Chef Ravin Patel holds cute little mason jars of baby root veggies in edible “soil.”
When one thinks of California’s top food cities, San Francisco and Los Angeles come to mind immediately.
As for Sacramento? Not nearly so readily.
In fact, a publicist for the Sacramento Convention & Visitors Bureau told me that when arranging a tour recently for an out-of-state food writer, the visiting scribe’s first question was, “Is there an airport there?”
Why, yes, there is. It is the Golden State’s capitol, after all.
Indeed, Sacramento is home to nearly half a million people, as well as 1.5 million acres of farmland. With a year-round growing season, it produces more than 120 different crops that are enjoyed not only locally but abroad.
It grows more sushi rice than any other place. In fact, chances are if you eat any sushi in California, the rice was grown in Sacramento. The city produces 80 percent of the nation’s caviar. The breadth of the bounty includes everything from almonds to Kobe beef to wine grapes.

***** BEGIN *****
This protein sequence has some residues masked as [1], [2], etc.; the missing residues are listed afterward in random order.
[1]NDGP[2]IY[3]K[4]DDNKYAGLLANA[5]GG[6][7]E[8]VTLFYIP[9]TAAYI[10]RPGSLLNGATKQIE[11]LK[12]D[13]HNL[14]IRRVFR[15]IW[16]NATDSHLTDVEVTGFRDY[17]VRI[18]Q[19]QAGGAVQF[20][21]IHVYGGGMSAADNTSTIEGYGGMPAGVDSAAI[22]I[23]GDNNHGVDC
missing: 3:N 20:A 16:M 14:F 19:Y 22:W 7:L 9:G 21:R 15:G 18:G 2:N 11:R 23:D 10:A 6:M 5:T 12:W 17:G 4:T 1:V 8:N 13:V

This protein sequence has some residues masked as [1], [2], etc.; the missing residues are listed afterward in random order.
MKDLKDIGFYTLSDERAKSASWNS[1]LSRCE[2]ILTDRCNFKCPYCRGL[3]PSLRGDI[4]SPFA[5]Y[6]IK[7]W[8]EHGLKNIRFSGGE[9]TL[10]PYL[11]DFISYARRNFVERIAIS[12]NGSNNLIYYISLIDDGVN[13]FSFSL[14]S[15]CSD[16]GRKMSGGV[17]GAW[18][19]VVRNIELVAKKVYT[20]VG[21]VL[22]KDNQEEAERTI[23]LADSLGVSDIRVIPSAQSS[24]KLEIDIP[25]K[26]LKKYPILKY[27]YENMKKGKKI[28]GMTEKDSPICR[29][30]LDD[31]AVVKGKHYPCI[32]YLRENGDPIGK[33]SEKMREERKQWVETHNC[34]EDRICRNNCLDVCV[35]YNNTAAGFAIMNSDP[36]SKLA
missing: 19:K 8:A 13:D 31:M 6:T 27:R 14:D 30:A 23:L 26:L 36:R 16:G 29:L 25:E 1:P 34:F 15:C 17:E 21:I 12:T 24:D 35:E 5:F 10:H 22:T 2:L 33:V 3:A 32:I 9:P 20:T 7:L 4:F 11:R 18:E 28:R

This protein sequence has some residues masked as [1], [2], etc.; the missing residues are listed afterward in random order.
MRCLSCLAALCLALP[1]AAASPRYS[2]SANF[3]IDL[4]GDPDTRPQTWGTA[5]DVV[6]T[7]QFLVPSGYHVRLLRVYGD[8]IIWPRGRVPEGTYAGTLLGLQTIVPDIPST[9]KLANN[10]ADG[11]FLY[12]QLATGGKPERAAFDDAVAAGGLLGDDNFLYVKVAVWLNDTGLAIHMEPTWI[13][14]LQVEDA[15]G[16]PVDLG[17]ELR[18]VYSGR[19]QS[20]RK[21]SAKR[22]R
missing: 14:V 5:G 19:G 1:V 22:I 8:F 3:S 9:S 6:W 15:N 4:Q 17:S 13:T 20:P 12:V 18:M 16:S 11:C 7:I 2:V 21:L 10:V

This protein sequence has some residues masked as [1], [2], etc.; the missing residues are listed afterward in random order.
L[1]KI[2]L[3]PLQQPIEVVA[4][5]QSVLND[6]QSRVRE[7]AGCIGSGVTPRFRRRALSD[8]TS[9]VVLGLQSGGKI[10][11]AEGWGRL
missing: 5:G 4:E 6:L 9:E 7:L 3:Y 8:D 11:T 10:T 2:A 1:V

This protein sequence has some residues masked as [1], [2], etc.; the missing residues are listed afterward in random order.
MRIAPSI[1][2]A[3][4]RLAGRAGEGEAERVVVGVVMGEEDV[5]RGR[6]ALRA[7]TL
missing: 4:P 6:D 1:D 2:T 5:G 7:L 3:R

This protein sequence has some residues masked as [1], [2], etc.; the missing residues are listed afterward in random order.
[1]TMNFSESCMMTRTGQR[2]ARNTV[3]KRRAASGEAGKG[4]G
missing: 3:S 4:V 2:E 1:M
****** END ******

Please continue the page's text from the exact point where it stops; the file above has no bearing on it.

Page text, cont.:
The fork in Farm-To-Fork.
Even the table was decorated with freshly grown provisions from Sacramento.
I was reminded of just how crucial Sacramento is to our plates when I attended a special private dinner last week in San Francisco that spotlighted the city’s culinary treasures. It was a Sacramento roadshow, as Executive Chef Oliver Ridgeway of Grange Restaurant & Bar and Chef Ravin Patel, chief culinary officer of Selland Family Restaurants, trekked down from Sacramento to EatWith’s South of Market event space in San Francisco to prepare a multi-course feast for a dozen food journalists and bloggers. All of it featured fruits, vegetables, meats and seafood sourced from Sacramento.